The priory was endowed by William fitz Nigel with properties in Cheshire, Lancashire, Nottinghamshire, Lincolnshire and Oxfordshire, including the churches of St Mary, Great Budworth and St Michael, Chester. By 1195 the priory owned eight churches, five houses, the tithe of at least eight mills, the rights of common in four townships, and one-tenth of the profits from the Runcorn ferry. The prior supplied the chaplain to the hereditary Constables of Chester and to the Barons of Halton.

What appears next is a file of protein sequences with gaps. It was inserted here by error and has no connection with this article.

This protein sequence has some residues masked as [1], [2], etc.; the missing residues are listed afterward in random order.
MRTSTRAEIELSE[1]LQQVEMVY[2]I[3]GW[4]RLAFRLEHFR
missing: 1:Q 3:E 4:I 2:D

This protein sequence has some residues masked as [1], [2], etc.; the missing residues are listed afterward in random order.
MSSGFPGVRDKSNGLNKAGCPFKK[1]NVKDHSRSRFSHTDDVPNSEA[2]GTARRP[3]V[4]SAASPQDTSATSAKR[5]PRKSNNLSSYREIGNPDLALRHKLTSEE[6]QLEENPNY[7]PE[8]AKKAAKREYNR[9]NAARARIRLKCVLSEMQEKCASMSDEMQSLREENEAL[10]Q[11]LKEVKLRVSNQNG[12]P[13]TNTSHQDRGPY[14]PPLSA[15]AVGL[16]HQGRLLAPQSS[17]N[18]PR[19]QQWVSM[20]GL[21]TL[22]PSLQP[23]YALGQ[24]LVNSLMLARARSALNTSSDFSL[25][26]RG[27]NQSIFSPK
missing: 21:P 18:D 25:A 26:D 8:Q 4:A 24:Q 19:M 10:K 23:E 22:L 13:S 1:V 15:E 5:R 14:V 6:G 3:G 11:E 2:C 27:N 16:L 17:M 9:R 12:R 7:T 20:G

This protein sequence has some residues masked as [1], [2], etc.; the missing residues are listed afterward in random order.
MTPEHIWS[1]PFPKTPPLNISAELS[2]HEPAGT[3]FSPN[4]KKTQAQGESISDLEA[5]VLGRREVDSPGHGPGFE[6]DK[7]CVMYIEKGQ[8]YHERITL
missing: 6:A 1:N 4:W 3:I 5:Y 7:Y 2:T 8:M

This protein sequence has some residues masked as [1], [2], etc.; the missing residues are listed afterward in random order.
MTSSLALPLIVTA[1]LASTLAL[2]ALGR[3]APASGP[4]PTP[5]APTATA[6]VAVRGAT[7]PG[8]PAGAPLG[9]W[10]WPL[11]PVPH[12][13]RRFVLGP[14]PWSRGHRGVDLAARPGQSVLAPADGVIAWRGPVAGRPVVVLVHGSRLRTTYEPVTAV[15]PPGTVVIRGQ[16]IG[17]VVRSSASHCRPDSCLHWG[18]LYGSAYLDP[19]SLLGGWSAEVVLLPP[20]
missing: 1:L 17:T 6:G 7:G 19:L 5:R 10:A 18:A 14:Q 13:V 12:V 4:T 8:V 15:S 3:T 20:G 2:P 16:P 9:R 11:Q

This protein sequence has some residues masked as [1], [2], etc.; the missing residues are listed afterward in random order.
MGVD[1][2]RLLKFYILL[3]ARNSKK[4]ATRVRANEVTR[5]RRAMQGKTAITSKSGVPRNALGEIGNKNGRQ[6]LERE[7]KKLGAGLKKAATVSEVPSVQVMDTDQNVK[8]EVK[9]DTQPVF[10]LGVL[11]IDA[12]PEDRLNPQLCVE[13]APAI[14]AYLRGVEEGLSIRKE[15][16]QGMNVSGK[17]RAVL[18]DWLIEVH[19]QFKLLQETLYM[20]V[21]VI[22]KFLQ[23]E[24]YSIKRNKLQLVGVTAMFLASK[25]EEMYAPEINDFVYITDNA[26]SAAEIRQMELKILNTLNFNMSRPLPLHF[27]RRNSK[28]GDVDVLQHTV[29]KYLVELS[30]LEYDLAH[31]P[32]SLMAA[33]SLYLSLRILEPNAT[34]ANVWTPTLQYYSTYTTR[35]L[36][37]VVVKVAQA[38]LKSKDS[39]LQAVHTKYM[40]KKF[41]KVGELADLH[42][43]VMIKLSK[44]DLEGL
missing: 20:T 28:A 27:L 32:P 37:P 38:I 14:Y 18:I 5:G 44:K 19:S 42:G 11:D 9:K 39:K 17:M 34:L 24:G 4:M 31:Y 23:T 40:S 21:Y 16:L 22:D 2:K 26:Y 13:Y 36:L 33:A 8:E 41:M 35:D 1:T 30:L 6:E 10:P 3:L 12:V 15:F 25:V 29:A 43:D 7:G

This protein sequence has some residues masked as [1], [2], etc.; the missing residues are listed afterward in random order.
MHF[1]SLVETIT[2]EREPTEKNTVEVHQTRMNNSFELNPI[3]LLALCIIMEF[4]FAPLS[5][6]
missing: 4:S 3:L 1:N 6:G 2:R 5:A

During the 12th century, the main benefactors of the priory were the Barons of Halton, but after 1200 their gifts reduced, mainly because they transferred their interests to the Cistercian abbey at Stanlow, which had been founded in 1178 by John fitz Richard, the sixth baron. Archaeologist J. Patrick Greene states that it is unlikely that any of the Barons of Halton were buried in Norton Priory. The only members of the family known to be buried there are Richard, brother of Roger de Lacy, the seventh baron, and a female named Alice. The identity of Alice has not been confirmed, but Greene considers that she was the niece of William, Earl Warenne, the 5th Earl of Surrey and therefore a relative of the Delacy family, who were at that time the Barons of Halton. The earl made a grant to the priory of 30 shillings a year in order to "maintain a pittance for her soul". As the role played by the Barons of Halton declined, so the importance of members of the Dutton family increased. The Duttons had been benefactors since the priory's foundation, and from the 13th century they became the principal benefactors. There were two main branches of the family, one in Dutton and the other in Sutton Weaver. The Dutton family had their own burial chapel in the priory, and burial in the chapel is specified in three wills made by members of the family. The Aston family of Aston were also important benefactors.